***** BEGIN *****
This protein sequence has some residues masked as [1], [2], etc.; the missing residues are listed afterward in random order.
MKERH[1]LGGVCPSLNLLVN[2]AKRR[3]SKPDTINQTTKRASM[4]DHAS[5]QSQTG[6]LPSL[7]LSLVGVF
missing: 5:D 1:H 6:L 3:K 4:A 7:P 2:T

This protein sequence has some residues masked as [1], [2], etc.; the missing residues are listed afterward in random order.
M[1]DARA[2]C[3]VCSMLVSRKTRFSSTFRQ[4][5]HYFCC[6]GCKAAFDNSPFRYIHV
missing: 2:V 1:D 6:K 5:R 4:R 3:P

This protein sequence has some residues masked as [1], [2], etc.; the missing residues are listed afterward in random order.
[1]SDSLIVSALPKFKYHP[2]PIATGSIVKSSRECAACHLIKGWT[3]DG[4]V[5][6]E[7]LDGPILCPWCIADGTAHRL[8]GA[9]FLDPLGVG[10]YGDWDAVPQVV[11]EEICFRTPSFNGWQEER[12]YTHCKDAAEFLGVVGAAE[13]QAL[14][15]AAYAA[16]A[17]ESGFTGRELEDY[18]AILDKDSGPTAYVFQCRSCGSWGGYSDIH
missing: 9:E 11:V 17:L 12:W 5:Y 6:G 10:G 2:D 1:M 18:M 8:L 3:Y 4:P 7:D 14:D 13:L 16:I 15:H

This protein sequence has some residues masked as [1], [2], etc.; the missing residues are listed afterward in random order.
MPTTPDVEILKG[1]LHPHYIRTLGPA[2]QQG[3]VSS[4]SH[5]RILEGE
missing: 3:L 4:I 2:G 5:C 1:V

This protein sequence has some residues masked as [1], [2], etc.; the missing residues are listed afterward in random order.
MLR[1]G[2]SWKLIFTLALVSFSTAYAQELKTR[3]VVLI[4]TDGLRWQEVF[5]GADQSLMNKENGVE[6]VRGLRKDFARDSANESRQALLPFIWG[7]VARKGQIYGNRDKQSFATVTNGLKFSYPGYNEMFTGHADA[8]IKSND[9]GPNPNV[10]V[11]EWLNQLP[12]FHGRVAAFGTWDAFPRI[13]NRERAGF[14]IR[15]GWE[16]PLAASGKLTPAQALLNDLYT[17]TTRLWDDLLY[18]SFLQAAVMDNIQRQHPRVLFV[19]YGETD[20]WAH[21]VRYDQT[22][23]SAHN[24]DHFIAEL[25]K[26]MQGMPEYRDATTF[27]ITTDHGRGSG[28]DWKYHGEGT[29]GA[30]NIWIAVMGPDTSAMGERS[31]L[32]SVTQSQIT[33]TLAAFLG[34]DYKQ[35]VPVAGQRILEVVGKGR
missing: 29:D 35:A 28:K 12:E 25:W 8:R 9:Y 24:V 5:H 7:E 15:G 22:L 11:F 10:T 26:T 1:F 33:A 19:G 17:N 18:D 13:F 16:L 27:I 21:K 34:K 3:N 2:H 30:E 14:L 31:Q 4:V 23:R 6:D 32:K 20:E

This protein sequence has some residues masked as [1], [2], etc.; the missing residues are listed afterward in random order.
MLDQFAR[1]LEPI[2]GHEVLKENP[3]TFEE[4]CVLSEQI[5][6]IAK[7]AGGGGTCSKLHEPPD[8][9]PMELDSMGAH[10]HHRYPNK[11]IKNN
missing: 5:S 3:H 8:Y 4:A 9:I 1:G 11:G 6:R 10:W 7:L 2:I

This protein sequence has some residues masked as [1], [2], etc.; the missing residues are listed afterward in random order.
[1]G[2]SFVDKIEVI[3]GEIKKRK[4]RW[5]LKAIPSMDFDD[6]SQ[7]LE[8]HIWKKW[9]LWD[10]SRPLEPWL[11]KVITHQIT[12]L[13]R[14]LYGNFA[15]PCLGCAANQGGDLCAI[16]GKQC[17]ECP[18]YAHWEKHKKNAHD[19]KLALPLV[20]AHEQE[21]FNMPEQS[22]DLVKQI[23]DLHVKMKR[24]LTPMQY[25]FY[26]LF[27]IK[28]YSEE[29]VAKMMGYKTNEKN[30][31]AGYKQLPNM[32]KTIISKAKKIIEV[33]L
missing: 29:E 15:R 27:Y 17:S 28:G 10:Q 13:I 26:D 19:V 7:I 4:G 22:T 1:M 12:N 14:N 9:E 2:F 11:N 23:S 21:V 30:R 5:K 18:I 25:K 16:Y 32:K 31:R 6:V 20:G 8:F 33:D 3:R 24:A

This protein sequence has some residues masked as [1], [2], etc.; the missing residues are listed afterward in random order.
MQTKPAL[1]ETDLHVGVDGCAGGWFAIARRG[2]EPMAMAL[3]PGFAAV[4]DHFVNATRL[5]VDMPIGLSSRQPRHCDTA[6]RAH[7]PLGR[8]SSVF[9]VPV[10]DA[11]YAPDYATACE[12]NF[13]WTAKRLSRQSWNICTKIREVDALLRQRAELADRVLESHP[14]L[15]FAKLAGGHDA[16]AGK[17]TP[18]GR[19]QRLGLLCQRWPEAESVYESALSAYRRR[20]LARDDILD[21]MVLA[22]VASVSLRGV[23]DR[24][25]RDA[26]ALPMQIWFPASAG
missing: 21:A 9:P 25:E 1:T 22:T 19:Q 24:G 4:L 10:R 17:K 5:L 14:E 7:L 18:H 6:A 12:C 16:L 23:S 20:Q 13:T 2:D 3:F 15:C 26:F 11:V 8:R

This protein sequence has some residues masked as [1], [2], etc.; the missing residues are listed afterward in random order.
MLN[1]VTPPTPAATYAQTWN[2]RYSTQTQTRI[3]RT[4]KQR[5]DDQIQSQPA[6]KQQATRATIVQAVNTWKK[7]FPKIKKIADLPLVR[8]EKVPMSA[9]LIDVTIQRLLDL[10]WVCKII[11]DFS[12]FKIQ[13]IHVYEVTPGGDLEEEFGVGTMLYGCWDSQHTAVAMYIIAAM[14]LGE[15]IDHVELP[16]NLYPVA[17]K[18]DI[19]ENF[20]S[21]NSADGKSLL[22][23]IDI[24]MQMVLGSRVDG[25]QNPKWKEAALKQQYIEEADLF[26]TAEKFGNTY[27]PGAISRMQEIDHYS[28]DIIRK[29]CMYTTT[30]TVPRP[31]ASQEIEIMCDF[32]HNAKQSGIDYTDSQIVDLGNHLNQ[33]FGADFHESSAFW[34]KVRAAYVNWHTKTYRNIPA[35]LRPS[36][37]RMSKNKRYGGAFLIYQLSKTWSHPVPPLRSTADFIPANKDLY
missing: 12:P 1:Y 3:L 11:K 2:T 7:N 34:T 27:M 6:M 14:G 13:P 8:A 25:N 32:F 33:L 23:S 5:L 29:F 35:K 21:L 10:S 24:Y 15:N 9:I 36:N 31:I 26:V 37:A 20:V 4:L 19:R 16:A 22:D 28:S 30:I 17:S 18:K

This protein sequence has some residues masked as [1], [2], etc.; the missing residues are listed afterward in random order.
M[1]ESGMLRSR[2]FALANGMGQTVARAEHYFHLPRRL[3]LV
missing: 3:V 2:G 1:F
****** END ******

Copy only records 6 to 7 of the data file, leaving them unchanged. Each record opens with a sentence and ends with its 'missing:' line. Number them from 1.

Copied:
This protein sequence has some residues masked as [1], [2], etc.; the missing residues are listed afterward in random order.
MLDQFAR[1]LEPI[2]GHEVLKENP[3]TFEE[4]CVLSEQI[5][6]IAK[7]AGGGGTCSKLHEPPD[8][9]PMELDSMGAH[10]HHRYPNK[11]IKNN
missing: 5:S 3:H 8:Y 4:A 9:I 1:G 11:G 6:R 10:W 7:L 2:I

This protein sequence has some residues masked as [1], [2], etc.; the missing residues are listed afterward in random order.
[1]G[2]SFVDKIEVI[3]GEIKKRK[4]RW[5]LKAIPSMDFDD[6]SQ[7]LE[8]HIWKKW[9]LWD[10]SRPLEPWL[11]KVITHQIT[12]L[13]R[14]LYGNFA[15]PCLGCAANQGGDLCAI[16]GKQC[17]ECP[18]YAHWEKHKKNAHD[19]KLALPLV[20]AHEQE[21]FNMPEQS[22]DLVKQI[23]DLHVKMKR[24]LTPMQY[25]FY[26]LF[27]IK[28]YSEE[29]VAKMMGYKTNEKN[30][31]AGYKQLPNM[32]KTIISKAKKIIEV[33]L
missing: 29:E 15:R 27:Y 17:S 28:G 10:Q 13:I 26:D 19:V 7:I 4:G 22:T 1:M 12:N 14:N 9:E 2:F 11:N 23:S 21:V 30:R 5:K 18:I 25:K 16:Y 32:K 31:R 6:V 20:G 8:F 33:D 3:R 24:A